Respect the universe and keep your ears and eyes peeled. It does deliver when we least expect it.
Most people when their VISA is coming up to expiration, they jump in a little, crazy, capsule of claustrophobic’ness and shoot up to the Thai-Burmese border town of Mae Sai. Pick up circa 7am, drop off circa 7pm.
Most of the day is spent in a poorly window’d, much smaller than big minivan, driving as if, both the van and the driver were spiked with Yabaa (mad drug). Once there, you say, “Hey!” to Burma, buy some cheap spirits or Chinese imitation electricals, and then solemnly return to Chiang Mai an an equally uncomfortable and depressing atmosphere of smallness.
This ain’t my cuppa tea.
Just the words;VISA run kinda sounds exciting. Well, the word ‘run’ gives this sense of freedom and experience; ask the chickens, they know! It is only VISA that has necessity and bureaucracy embedded within it making it sound like a boring chore of an expat in Thailand. You want advice on how to get a VISA from Mae Sai?
Ensure the stamp has an experience embedded within.
What better experience than taking my motorbike. I am a chicken out on the run. Prior to leaving, I was debating on whether to take Nong-B, my beloved ridiculous ‘bat bike’ of a bike, or my rented 110cc Honda Wave. The reasons being that Nong-B isnt that mechanically sound right now. As I am driving 300km into the thick of Northern Thailand then I don’t fancy it going pear-shaped (for Adam, that means wrong). On a long drive like this, I feel like a want a proper bike.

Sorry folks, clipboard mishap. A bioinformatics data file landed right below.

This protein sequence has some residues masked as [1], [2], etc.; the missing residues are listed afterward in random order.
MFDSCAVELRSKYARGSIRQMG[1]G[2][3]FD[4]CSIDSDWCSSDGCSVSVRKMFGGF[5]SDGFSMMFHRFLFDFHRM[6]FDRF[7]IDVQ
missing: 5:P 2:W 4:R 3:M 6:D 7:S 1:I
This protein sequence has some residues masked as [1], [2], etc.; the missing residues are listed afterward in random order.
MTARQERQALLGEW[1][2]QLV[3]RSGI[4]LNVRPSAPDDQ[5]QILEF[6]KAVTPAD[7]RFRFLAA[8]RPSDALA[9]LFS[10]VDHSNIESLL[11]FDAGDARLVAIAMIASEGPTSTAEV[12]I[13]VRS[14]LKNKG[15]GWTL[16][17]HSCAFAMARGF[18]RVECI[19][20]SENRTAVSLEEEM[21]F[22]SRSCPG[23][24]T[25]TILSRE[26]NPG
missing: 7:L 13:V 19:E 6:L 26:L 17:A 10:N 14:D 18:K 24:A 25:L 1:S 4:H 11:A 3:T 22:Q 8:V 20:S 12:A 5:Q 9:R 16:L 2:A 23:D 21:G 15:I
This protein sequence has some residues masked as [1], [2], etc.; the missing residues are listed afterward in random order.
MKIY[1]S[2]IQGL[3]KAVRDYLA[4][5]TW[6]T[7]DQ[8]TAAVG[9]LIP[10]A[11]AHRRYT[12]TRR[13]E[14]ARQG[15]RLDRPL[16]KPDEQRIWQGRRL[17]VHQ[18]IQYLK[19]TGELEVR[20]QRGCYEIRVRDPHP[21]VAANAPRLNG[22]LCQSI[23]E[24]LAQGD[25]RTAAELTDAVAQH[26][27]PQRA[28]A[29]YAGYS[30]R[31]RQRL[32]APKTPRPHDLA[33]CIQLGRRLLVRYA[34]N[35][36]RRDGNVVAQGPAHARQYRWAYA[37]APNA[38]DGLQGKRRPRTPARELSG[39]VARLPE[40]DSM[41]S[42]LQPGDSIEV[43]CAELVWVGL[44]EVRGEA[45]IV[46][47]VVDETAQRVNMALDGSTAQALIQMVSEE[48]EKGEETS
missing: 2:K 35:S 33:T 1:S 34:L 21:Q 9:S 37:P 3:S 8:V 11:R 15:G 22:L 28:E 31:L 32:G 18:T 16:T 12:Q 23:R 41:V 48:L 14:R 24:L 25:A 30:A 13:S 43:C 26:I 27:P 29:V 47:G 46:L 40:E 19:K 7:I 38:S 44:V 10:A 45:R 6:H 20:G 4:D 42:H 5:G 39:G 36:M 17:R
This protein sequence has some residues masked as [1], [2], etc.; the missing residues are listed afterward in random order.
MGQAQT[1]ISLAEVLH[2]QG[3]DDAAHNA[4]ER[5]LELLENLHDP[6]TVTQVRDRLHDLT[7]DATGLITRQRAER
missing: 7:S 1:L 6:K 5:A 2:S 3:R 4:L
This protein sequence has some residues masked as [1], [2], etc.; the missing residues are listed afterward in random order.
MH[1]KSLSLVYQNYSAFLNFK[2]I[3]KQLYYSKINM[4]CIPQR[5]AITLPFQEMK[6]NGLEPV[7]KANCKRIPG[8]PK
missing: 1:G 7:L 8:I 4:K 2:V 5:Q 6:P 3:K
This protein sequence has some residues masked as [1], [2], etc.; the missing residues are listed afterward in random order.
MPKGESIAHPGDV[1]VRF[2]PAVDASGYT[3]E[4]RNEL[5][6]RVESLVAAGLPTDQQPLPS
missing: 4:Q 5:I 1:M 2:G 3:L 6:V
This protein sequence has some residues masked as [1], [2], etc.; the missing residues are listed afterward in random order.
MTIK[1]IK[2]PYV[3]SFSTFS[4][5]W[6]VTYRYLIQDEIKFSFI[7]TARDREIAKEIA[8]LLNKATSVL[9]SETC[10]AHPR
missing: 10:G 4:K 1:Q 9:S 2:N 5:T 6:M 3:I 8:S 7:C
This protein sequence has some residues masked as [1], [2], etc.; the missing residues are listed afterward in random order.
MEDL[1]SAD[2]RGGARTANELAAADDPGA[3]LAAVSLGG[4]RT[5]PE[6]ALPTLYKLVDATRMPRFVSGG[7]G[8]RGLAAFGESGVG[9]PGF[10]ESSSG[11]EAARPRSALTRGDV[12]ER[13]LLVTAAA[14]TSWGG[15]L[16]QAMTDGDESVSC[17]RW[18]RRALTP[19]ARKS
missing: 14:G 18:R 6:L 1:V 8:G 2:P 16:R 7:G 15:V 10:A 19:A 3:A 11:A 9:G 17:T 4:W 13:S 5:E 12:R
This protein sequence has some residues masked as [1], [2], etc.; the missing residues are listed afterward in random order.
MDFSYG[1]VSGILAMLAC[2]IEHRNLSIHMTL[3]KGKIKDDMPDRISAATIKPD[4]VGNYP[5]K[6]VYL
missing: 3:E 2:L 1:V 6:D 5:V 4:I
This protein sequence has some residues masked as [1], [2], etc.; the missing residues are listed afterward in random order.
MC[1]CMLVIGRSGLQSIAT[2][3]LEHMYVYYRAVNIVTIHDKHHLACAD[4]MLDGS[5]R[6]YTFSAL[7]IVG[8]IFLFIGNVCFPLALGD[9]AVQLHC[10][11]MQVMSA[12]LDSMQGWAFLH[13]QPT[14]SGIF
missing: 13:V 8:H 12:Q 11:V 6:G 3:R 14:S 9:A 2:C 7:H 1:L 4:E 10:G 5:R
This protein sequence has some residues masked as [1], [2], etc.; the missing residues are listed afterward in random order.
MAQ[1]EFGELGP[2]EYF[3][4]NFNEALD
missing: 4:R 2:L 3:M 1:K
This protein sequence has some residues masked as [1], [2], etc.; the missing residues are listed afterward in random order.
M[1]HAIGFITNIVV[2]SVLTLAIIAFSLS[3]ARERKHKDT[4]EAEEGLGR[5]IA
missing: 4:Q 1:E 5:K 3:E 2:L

If you read my previous post (motorbikes and mindfulness), I mentioned the alive’ness I felt being this vulnerable, mortal being cruising along at 80km/ph with the fear of sudden death perched on my shoulders constantly reminding me that my soft-tissued skin was nothing compared to the hard, concrete skin of the road.
How can I feel more alive? Kick, rev, bite and go faster!!!
So, I chose Nong-B, my 19 year old Honda NS150 that I purchased for 7,500THB (that’s around 130quid and Adam, quid is not a fish). This was a NTNK (never try never know) decision. Stupidly thinking if it breaks down along the way, then at least I will know the 7500THB was worth it or what needs to be done to make it more reliable.